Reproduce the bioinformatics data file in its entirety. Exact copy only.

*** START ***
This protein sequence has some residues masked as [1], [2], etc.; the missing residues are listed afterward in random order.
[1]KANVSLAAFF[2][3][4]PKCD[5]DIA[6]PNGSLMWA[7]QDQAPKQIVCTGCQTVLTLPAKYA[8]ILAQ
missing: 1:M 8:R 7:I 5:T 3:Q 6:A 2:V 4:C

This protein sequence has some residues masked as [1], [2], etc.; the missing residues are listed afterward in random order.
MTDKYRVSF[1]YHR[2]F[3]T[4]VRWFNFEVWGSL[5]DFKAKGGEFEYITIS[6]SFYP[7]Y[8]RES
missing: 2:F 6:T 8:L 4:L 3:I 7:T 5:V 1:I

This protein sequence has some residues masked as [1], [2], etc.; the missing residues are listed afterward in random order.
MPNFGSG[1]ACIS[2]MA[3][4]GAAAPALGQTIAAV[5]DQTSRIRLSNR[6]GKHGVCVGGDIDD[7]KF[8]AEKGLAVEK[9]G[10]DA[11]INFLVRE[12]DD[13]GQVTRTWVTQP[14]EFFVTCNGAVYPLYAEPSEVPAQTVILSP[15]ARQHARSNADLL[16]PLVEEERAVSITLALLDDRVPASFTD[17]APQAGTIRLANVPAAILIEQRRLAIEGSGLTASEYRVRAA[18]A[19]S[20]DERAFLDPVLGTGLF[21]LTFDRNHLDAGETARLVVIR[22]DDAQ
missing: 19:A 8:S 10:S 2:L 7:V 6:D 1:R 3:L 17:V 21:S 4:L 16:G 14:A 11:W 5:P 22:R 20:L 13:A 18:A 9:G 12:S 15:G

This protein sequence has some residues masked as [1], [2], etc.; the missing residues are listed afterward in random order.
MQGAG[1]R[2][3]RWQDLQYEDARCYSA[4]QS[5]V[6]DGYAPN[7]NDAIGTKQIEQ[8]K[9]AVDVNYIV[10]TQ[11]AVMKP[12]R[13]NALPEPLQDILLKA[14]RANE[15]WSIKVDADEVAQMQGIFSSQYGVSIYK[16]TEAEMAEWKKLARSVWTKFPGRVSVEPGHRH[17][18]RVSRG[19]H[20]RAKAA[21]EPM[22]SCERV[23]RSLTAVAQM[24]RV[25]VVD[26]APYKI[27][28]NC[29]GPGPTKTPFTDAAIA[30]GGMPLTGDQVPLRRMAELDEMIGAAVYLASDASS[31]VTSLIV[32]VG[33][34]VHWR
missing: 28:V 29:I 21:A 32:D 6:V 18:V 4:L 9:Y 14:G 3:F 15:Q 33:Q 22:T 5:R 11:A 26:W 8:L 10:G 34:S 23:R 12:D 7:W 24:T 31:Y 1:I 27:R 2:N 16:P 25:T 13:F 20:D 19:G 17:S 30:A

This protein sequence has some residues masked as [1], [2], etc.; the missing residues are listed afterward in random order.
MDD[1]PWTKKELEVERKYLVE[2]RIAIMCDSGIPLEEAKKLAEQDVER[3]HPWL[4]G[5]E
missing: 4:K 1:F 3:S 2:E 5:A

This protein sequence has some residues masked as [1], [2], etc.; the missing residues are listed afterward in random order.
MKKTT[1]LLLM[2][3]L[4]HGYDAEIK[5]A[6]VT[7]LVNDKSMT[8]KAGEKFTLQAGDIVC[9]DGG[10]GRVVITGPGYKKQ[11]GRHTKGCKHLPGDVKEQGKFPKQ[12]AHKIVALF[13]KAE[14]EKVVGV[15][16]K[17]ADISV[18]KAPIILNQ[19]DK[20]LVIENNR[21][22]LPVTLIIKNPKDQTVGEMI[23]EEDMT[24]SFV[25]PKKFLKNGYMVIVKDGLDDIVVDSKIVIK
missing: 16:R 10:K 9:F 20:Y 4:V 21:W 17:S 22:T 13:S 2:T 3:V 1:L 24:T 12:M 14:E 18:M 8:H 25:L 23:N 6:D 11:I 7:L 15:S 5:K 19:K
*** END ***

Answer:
This protein sequence has some residues masked as [1], [2], etc.; the missing residues are listed afterward in random order.
[1]KANVSLAAFF[2][3][4]PKCD[5]DIA[6]PNGSLMWA[7]QDQAPKQIVCTGCQTVLTLPAKYA[8]ILAQ
missing: 1:M 8:R 7:I 5:T 3:Q 6:A 2:V 4:C

This protein sequence has some residues masked as [1], [2], etc.; the missing residues are listed afterward in random order.
MTDKYRVSF[1]YHR[2]F[3]T[4]VRWFNFEVWGSL[5]DFKAKGGEFEYITIS[6]SFYP[7]Y[8]RES
missing: 2:F 6:T 8:L 4:L 3:I 7:T 5:V 1:I

This protein sequence has some residues masked as [1], [2], etc.; the missing residues are listed afterward in random order.
MPNFGSG[1]ACIS[2]MA[3][4]GAAAPALGQTIAAV[5]DQTSRIRLSNR[6]GKHGVCVGGDIDD[7]KF[8]AEKGLAVEK[9]G[10]DA[11]INFLVRE[12]DD[13]GQVTRTWVTQP[14]EFFVTCNGAVYPLYAEPSEVPAQTVILSP[15]ARQHARSNADLL[16]PLVEEERAVSITLALLDDRVPASFTD[17]APQAGTIRLANVPAAILIEQRRLAIEGSGLTASEYRVRAA[18]A[19]S[20]DERAFLDPVLGTGLF[21]LTFDRNHLDAGETARLVVIR[22]DDAQ
missing: 19:A 8:S 10:S 2:L 7:V 6:D 1:R 3:L 17:V 21:S 4:L 16:G 14:A 11:W 5:P 22:R 20:L 13:A 18:A 9:G 12:S 15:G

This protein sequence has some residues masked as [1], [2], etc.; the missing residues are listed afterward in random order.
MQGAG[1]R[2][3]RWQDLQYEDARCYSA[4]QS[5]V[6]DGYAPN[7]NDAIGTKQIEQ[8]K[9]AVDVNYIV[10]TQ[11]AVMKP[12]R[13]NALPEPLQDILLKA[14]RANE[15]WSIKVDADEVAQMQGIFSSQYGVSIYK[16]TEAEMAEWKKLARSVWTKFPGRVSVEPGHRH[17][18]RVSRG[19]H[20]RAKAA[21]EPM[22]SCERV[23]RSLTAVAQM[24]RV[25]VVD[26]APYKI[27][28]NC[29]GPGPTKTPFTDAAIA[30]GGMPLTGDQVPLRRMAELDEMIGAAVYLASDASS[31]VTSLIV[32]VG[33][34]VHWR
missing: 28:V 29:I 21:A 32:D 6:V 18:V 4:L 9:Y 14:G 3:F 15:Q 33:Q 22:T 5:R 11:A 26:W 8:L 10:G 34:S 23:R 12:D 7:W 24:T 31:Y 1:I 27:R 2:N 16:P 25:T 13:F 20:D 19:G 17:S 30:A

This protein sequence has some residues masked as [1], [2], etc.; the missing residues are listed afterward in random order.
MDD[1]PWTKKELEVERKYLVE[2]RIAIMCDSGIPLEEAKKLAEQDVER[3]HPWL[4]G[5]E
missing: 4:K 1:F 3:S 2:E 5:A

This protein sequence has some residues masked as [1], [2], etc.; the missing residues are listed afterward in random order.
MKKTT[1]LLLM[2][3]L[4]HGYDAEIK[5]A[6]VT[7]LVNDKSMT[8]KAGEKFTLQAGDIVC[9]DGG[10]GRVVITGPGYKKQ[11]GRHTKGCKHLPGDVKEQGKFPKQ[12]AHKIVALF[13]KAE[14]EKVVGV[15][16]K[17]ADISV[18]KAPIILNQ[19]DK[20]LVIENNR[21][22]LPVTLIIKNPKDQTVGEMI[23]EEDMT[24]SFV[25]PKKFLKNGYMVIVKDGLDDIVVDSKIVIK
missing: 16:R 10:K 9:F 20:Y 4:V 21:W 17:S 22:T 13:S 2:T 3:V 1:L 24:T 12:M 14:E 18:M 8:H 25:L 23:N 6:D 11:I 7:L 15:S 5:K 19:K